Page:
By the mid-sixteenth century, Spanish conquest of the major Indian societies in the Americas was more or less complete. There were, however, many indigenous societies that still remained outside the orbit of Spanish control, usually because they were in remote and inaccessible regions, had no obvious economic resources to exploit, or were able to mount effective resistance to Spanish incursions. Some of these societies continued to exist beyond the boundaries of the Iberian world throughout the colonial period; for others, those boundaries were broken down as Spanish colonial settlement expanded from its early bases and extended into regions that the Spaniards had initially found too difficult to colonize. Movements of this kind on the frontier of Spanish settlement occurred throughout Hispanic America, as missionaries and settlers carried Spanish influence and Spanish government into peripheral regions from northern Mexico to southern Chile.1 Frontier expansion of this kind also occurred in areas of New Granada (modern Colombia), where settlers pushed into previously uncolonized regions both to the east and to the west of the major settlements in the interior. One significant direction in which the frontier expanded was into the Chocó, the large lowland region on New Granada’s Pacific flank. Here, Spanish penetration was driven by both missionary zeal and, more powerfully, by the search for gold.

As a result of this expansion, during the eighteenth century, rich and previously untapped sources of gold were incorporated into the viceroyalty, reviving the mining sector and revitalizing external trade.2 The effects of the rapid growth of gold mining in the Chocó were particularly strong in the cities of the Cauca Valley, most notably in Popayán. Indeed, the expansionary movement into the Chocó was largely organized by members of the leading families of the Cauca region, who became the Chocó’s principal slaveholders and miners. The towns of the Cauca Valley were linked to the gold-mining economy in another way as well: certain valley towns, such as Cali and Buga, developed significant trading activities in the Chocó, selling dried and salted meat, tobacco, wheat, and sugar products, all of which could not be produced on the frontier.3 And, of course, the gold of the Chocó also greatly enriched the local mine administrators, royal officials, and priests.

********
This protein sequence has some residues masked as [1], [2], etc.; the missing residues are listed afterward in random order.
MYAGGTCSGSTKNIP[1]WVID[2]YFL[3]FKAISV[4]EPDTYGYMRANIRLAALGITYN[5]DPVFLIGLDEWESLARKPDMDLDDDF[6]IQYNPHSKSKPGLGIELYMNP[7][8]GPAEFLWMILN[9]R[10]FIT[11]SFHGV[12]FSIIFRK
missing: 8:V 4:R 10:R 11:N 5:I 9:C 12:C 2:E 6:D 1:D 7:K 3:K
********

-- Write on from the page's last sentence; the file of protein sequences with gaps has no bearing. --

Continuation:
The main purpose of this article is not, however, to consider the impact of mining activities in the Chocó on the viceregal economy. Rather, it has two other purposes. First, it aims to contribute a specific case study of late-seventeenth-century frontier colonization in Spanish America. Colonial historians have long been aware that Spanish colonization in frontier regions differed markedly from that of the central areas. Outside the central areas, Spaniards often confronted indigenous peoples who, aided by the more fragmented nature of their society as well as a taxing topography and climate, found it easier to repel unwanted intrusions. The nature and duration of the resistance offered by these groups, and the methods Spaniards employed to subdue and control them, varied from region to region and depended on a wide variety of factors, such as whether the indigenous peoples were semi-sedentary or nonsedentary, the strategic importance of the territories they occupied, and the desirability of the resources that they controlled.4 In the Chocó, where gold had been discovered early in the sixteenth century, the methods the Spaniards used to subdue the population also varied over time. These methods included privately financed entradas (expeditions of conquest); the proselytizing activities of missionary priests; and, eventually, the use of force, the only method that ultimately succeeded in pacifying a population whose continuing resistance prevented Spanish settlers from exploiting the valuable resources of the Chocó.